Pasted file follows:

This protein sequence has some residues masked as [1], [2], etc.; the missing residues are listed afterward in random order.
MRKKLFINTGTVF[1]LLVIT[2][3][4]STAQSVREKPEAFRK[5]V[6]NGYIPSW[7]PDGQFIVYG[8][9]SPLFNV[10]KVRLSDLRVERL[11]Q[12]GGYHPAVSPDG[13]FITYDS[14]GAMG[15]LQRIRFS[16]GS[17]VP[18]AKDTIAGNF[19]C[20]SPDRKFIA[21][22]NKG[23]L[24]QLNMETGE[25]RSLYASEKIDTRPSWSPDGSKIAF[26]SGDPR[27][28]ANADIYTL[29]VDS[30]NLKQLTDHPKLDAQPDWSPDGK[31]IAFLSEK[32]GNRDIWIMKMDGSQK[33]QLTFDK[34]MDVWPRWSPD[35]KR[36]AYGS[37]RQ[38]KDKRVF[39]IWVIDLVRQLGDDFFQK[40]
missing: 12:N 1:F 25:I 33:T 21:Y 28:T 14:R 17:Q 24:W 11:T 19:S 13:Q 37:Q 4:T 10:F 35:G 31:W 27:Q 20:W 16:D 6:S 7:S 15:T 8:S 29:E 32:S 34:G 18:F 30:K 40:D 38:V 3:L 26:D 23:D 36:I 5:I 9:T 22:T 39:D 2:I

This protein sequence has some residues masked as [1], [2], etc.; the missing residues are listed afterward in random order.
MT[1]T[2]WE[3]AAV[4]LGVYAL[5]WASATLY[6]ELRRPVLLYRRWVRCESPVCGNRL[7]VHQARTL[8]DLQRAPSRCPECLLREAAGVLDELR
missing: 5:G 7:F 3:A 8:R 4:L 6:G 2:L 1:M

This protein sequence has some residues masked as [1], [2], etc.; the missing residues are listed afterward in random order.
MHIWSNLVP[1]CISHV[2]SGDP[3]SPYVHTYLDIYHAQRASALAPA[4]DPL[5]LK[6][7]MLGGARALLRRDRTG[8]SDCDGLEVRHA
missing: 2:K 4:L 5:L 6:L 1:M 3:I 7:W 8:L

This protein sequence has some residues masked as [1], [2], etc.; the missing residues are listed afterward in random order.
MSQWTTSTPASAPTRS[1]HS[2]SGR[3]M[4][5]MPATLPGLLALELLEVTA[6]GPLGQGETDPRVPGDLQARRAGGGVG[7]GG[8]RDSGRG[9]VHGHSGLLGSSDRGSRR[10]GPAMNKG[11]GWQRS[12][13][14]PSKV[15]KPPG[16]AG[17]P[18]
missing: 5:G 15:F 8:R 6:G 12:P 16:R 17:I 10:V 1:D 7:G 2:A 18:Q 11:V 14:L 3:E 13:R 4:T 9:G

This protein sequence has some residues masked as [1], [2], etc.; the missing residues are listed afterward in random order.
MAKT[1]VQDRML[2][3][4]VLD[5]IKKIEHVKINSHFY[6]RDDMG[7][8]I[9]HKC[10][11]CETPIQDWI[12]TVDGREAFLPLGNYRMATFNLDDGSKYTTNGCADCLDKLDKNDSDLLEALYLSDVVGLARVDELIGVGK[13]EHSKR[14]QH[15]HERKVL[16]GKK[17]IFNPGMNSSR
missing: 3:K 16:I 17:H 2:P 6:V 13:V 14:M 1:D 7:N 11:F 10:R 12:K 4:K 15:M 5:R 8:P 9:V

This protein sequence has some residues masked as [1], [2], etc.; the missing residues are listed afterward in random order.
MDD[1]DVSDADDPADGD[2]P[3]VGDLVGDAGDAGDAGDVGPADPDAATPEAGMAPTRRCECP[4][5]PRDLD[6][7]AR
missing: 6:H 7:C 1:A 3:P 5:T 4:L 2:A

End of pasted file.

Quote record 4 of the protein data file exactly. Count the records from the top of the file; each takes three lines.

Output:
This protein sequence has some residues masked as [1], [2], etc.; the missing residues are listed afterward in random order.
MSQWTTSTPASAPTRS[1]HS[2]SGR[3]M[4][5]MPATLPGLLALELLEVTA[6]GPLGQGETDPRVPGDLQARRAGGGVG[7]GG[8]RDSGRG[9]VHGHSGLLGSSDRGSRR[10]GPAMNKG[11]GWQRS[12][13][14]PSKV[15]KPPG[16]AG[17]P[18]
missing: 5:G 15:F 8:R 6:G 12:P 16:R 17:I 10:V 1:D 7:G 2:A 18:Q 11:V 14:L 3:E 13:R 4:T 9:G